Editor's note: On Saturday we linked to a Pasadena Star News article about a chicken-killing bear in Altadena: it appears the bear was actually in La Cañada Flintridge. La Cañada Flintridge Patch Editor Donna Evans filed this report.
When the squawking startled her awake, La Cañada Flintridge resident Wendy Blair expected to see raccoons digging into her chicken coop again.
Instead, she saw a hulking California black bear and a lot of chicken feathers.
"It was horrifying. My children are still frightened,'' she said Monday, three days after a bear wandered onto her property in the 1700 block of Bonita Vista Drive and ate four of her nine chickens. The bear ripped the wire off the coop, snatched the birds and left remnants of their carcasses strewn about her back yard.
Blair's five children, mother and dog were safely asleep in the house during the 2:30 a.m. incident. The shrieking chickens awoke the family and prompted Blair to investigate. And when she saw a large, furry arm, it just didn't register, she said.
Blair called 911, but by the time deputies from the Los Angeles Sheriff's Department's arrived, the bear had lumbered off. Lt. Angela Shepherd said Monday while authorities responded to Blair's 911 call, they did not see a bear on the property. She added that it is not unusual for bears to wander into yards at the base of the mountain.
Andrew Hughan, public information officer for California Department of Fish and Game said a warden for the department verified a bear was involved, based on tracks in the dirt and the deceased chickens, but it is not the agency's policy to search for the bear, he said. Unless the bear is harming a human, there's nothing Fish and Game can do, he said.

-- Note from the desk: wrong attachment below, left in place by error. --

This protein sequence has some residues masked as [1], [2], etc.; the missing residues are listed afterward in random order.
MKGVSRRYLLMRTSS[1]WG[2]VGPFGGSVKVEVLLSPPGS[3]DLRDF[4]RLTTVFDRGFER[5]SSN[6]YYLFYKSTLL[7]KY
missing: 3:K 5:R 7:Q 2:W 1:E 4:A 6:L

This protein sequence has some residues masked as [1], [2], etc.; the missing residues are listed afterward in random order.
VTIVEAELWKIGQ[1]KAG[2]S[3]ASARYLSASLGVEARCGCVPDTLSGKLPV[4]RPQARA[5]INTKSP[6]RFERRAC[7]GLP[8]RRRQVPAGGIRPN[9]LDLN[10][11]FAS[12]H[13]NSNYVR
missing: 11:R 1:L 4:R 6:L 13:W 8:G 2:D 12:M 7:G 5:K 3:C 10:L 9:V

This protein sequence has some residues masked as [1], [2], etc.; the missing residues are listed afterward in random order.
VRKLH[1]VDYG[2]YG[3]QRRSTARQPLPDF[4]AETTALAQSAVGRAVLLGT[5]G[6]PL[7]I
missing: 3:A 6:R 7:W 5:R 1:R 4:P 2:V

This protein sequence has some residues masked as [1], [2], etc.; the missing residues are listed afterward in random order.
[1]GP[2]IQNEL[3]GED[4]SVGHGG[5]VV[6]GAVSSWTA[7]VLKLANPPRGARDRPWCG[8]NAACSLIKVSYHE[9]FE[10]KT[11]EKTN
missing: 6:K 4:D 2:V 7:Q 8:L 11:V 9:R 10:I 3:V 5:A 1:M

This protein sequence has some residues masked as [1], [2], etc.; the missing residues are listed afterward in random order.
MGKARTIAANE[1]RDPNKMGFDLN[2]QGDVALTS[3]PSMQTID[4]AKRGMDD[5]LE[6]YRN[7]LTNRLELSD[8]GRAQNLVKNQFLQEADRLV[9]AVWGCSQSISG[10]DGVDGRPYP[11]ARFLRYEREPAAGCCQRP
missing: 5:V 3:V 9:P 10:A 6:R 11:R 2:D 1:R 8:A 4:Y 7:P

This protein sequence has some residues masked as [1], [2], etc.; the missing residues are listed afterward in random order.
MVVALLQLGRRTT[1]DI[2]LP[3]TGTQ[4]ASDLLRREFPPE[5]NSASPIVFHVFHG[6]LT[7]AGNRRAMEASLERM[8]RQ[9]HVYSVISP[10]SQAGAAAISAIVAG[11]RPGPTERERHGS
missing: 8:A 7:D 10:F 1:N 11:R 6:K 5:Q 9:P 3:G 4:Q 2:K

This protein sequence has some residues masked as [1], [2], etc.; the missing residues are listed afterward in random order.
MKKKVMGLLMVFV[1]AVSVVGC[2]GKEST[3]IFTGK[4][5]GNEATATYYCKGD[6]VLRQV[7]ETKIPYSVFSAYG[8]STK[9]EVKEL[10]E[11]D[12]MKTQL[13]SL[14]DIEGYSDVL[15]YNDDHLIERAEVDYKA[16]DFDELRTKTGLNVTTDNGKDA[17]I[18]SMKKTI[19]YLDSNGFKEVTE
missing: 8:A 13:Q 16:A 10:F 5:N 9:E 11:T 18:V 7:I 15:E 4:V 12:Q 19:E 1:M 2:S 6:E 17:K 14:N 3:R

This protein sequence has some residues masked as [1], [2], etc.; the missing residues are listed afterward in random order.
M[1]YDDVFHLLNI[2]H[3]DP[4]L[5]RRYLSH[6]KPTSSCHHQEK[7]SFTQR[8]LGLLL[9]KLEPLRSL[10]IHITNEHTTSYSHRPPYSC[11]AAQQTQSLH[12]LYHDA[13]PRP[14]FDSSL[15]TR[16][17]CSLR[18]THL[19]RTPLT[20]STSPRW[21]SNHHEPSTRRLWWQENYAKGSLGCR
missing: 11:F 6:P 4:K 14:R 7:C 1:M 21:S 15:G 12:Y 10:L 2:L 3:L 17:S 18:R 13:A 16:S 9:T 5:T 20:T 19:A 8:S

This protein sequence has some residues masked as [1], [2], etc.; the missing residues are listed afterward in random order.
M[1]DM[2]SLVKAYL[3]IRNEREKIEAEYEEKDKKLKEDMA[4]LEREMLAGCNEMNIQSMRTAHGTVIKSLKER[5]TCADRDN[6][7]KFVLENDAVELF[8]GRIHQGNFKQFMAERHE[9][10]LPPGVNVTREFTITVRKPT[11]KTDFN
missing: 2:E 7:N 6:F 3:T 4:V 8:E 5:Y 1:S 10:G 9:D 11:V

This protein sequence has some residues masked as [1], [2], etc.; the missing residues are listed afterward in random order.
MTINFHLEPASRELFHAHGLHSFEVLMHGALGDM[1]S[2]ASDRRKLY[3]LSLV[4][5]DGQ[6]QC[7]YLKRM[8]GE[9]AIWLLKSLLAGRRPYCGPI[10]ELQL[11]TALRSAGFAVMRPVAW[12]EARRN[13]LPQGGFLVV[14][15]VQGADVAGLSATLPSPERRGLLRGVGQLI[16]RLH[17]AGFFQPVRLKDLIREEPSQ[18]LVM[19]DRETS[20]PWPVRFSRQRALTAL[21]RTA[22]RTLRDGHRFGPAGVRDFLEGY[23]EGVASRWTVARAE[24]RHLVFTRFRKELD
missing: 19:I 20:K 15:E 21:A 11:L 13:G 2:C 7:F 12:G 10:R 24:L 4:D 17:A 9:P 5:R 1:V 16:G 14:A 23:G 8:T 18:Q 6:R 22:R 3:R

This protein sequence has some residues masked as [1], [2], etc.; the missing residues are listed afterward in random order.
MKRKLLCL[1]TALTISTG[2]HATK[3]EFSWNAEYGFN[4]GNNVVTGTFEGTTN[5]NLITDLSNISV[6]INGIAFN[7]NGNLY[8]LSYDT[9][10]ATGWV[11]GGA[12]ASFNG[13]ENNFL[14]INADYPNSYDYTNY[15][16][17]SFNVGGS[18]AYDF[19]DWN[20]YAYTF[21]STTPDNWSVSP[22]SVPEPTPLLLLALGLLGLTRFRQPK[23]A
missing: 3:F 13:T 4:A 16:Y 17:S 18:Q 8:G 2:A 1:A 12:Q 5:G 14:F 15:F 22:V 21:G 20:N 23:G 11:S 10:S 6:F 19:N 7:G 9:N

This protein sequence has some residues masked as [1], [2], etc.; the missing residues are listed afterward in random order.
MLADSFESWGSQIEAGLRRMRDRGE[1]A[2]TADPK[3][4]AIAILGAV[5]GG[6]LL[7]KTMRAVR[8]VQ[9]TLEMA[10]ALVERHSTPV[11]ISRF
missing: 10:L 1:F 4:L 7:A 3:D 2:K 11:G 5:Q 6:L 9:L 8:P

This left Blair feeling helpless - especially when the bear came back.
"I banged my pots and pans and the bear took off, but I keep thinking it'll come back again,'' she said, noting she's not slept very well since the incident.
For now, the remaining hens are secured at nighttime - during the day they roam the sizable back yard - in the plywood and wire coop. Blair considers the hens pets, and said her children play with them. Even her Boxer, Bruiser, runs around with the chickens.
According to Blair, her neighbor, John Peterson, last spotted the bear about 6:30 a.m. Thursday, as he left his home en route to the gym. He took pictures of a large bear on a nearby lawn - a picture she first spotted on another neighbor's Facebook page. So for all that's negative about the situation, she said, one positive is she's gotten to meet more of her neighbors.
Another negative was that Blair's husband was out of town when the bear attack happened. Fortunately, though, her mother, Marilyn Salinas, was visiting from Phoenix, so the two comforted Blair's children, ages 19 months to 12 years.
"I'm glad I was here. But I'm ready to go home,'' Salinas said Monday.